A well-kept Japanese secret, Seiko’s Presage collection was not shared with the rest of the world until 2016. With its winning formula of traditional Japanese craftsmanship, resilient mechanical technology and an unbeatable price, the Presage collection is almost too good to be true. The new Presage Shippo Enamel models, with their eye-catching blue dials, seduce at first sight and are proof positive that you don’t have to shell out a fortune for a beautifully handcrafted Grand Feu enamel dial. Two mechanical references, one with a date function and the second with a calendar and power reserve indicator, stand out from the crowd of ubiquitous blue dials flooding the market with their exquisite handcrafted Shippo enamel dials.
Masters of Shippo Enamel
Just before we take a closer look at the watches, a brief word about Shippo enamelling is in order. Geneva’s predominant role in the art of enamelling is well established, and many watch buyers are happy to pay a premium for a Grand Feu enamel dial knowing that the lustre and intensity of its colours will not fade over the years – in other words, this means a minimum price of EUR 8,000 (for such a watch). In the land of the rising sun, the art of enamelling was introduced in the 17th century and was given the name Shippo, in reference to the Seven Treasures mentioned in the Buddhist texts. Such was the skill of the Japanese enamellers in recreating the vibrant colours of the gemstones and precious metals representing the Seven Treasures, that the name Shippo stuck.
The Pursuit of Perfection
A Japanese ambassador of the highest order, when it comes to incorporating traditional artisanal skills at Seiko, only the very best will do. The gorgeous blue enamel dial with its undulating guilloché pattern has been crafted specially for Seiko by Ando Cloisonne, one of the few traditional enamel companies left in Japan and a specialist manufacturer in Nagoya since 1880. Master craftsman Wataru Totani supervises the entire process and paints the lead-free glaze by hand on the surface of the dial, which is then fired at 800ºC.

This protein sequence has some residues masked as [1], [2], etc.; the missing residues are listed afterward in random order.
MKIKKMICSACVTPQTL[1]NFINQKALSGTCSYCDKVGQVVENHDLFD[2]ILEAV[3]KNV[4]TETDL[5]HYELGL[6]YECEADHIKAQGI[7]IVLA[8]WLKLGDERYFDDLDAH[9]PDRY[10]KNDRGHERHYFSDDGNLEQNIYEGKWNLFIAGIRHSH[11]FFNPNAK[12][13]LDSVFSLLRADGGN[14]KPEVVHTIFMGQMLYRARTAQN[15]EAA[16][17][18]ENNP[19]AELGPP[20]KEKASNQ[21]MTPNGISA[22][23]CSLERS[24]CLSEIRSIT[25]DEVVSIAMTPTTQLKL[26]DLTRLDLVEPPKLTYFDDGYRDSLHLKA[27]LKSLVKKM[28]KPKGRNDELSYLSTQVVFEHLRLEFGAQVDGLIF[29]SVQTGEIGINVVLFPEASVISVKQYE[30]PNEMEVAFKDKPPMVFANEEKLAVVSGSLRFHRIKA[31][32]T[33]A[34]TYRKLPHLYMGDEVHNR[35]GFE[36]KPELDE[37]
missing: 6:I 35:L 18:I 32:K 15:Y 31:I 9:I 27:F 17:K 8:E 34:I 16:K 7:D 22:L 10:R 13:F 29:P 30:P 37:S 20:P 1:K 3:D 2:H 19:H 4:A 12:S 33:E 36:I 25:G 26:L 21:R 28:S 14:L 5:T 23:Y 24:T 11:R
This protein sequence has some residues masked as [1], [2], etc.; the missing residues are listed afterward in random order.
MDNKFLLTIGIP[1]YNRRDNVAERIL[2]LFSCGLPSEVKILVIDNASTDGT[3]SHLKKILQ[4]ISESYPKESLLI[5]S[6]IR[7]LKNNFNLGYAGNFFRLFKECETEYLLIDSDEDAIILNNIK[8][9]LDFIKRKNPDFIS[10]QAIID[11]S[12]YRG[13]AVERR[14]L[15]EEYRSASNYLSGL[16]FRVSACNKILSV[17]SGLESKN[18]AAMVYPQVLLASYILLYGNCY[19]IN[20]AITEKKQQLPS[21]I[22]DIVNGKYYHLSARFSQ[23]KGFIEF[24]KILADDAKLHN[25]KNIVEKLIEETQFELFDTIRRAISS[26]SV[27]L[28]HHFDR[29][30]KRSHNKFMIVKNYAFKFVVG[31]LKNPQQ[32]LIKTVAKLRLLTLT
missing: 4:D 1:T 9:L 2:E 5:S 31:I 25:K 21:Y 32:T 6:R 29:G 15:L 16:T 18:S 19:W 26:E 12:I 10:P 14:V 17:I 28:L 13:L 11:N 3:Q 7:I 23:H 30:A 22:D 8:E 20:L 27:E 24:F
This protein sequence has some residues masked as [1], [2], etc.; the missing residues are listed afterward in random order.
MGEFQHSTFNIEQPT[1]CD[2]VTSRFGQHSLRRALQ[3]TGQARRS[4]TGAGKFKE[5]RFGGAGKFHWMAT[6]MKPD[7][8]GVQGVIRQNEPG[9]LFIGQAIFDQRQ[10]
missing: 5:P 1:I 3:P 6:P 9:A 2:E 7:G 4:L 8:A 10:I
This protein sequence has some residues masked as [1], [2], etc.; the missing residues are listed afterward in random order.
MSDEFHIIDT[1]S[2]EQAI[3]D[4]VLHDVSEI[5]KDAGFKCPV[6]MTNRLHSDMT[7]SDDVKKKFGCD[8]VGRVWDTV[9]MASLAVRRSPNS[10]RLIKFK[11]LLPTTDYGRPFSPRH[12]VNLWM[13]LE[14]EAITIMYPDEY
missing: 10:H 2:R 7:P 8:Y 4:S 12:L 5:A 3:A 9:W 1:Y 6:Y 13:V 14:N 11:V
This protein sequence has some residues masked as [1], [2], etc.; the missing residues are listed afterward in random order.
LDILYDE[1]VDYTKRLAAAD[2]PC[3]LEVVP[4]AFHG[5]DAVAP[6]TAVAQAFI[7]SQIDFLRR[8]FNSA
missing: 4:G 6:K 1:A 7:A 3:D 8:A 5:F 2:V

The process is repeated over and over again until an even surface and the desired colour saturation are achieved. After the firing process, the wafer-thin 1mm disc is polished until it meets the master’s approval. The particular shade of blue chosen for the dial of these Presage Shippo models was inspired by the colour of the sea around Hiroshima and the engraved scalloped pattern emanating from the centre of the dial evokes the continuous motion of the waves, a recurrent theme in Japanese art.
The 3-Hand Seiko Presage Shippo Enamel SPB075
The heir apparent to the Seiko Presage Enamel SPB047 with a white enamel dial and the SPB069 of 2017 (a limited edition model with a blue enamel dial), the Presage Shippo SPB075 makes a greater impact with its even more elaborate and refined blue enamel dial. Like its next of kin, the Presage Shippo flaunts the same elongated Roman numerals and minute track that pay homage to Seiko’s first pocket watch, the 1895 Time Keeper.
In order to incorporate the date function at 3 o’clock, and not interfere with the symmetry of the dial, the Roman numerals have been shrunk to accommodate the rectangular aperture. The 40mm stainless steel case with facetted lugs and polished and brushed surfaces has a thickness of 12.40 mm and houses Seiko’s robust calibre 6R15, an automatic 3Hz movement with a 50-hour power reserve.
The Seiko Presage Shippo Enamel Multi-Hand SPB073
With more action on deck, the Seiko Presage Shippo SPB073 combines a classic three-hander with a calendar sub-dial at 6 o’clock and a power reserve indicator between 8 and 10 o’clock. Once again, the white lacquered Roman numerals are partially eclipsed to accommodate the functions. Despite the amount of information on the dial, the wonderful wavy blue enamel dial dominates the scenery. The 40.60mm steel case is fitted with an in-house automatic movement – calibre 6R27 – and the frequency is a modern 4Hz with a 45-hour power reserve.
A winning price
The Seiko Presage Shippo Enamel Dial is going to be a tough act to follow price-wise. Limited to 2,500 pieces each, the SPB075 three-hand model will retail for EUR 1,450 and the SPB073 with calendar and power reserve functions for EUR 1,650. More details on www.seikowatches.com.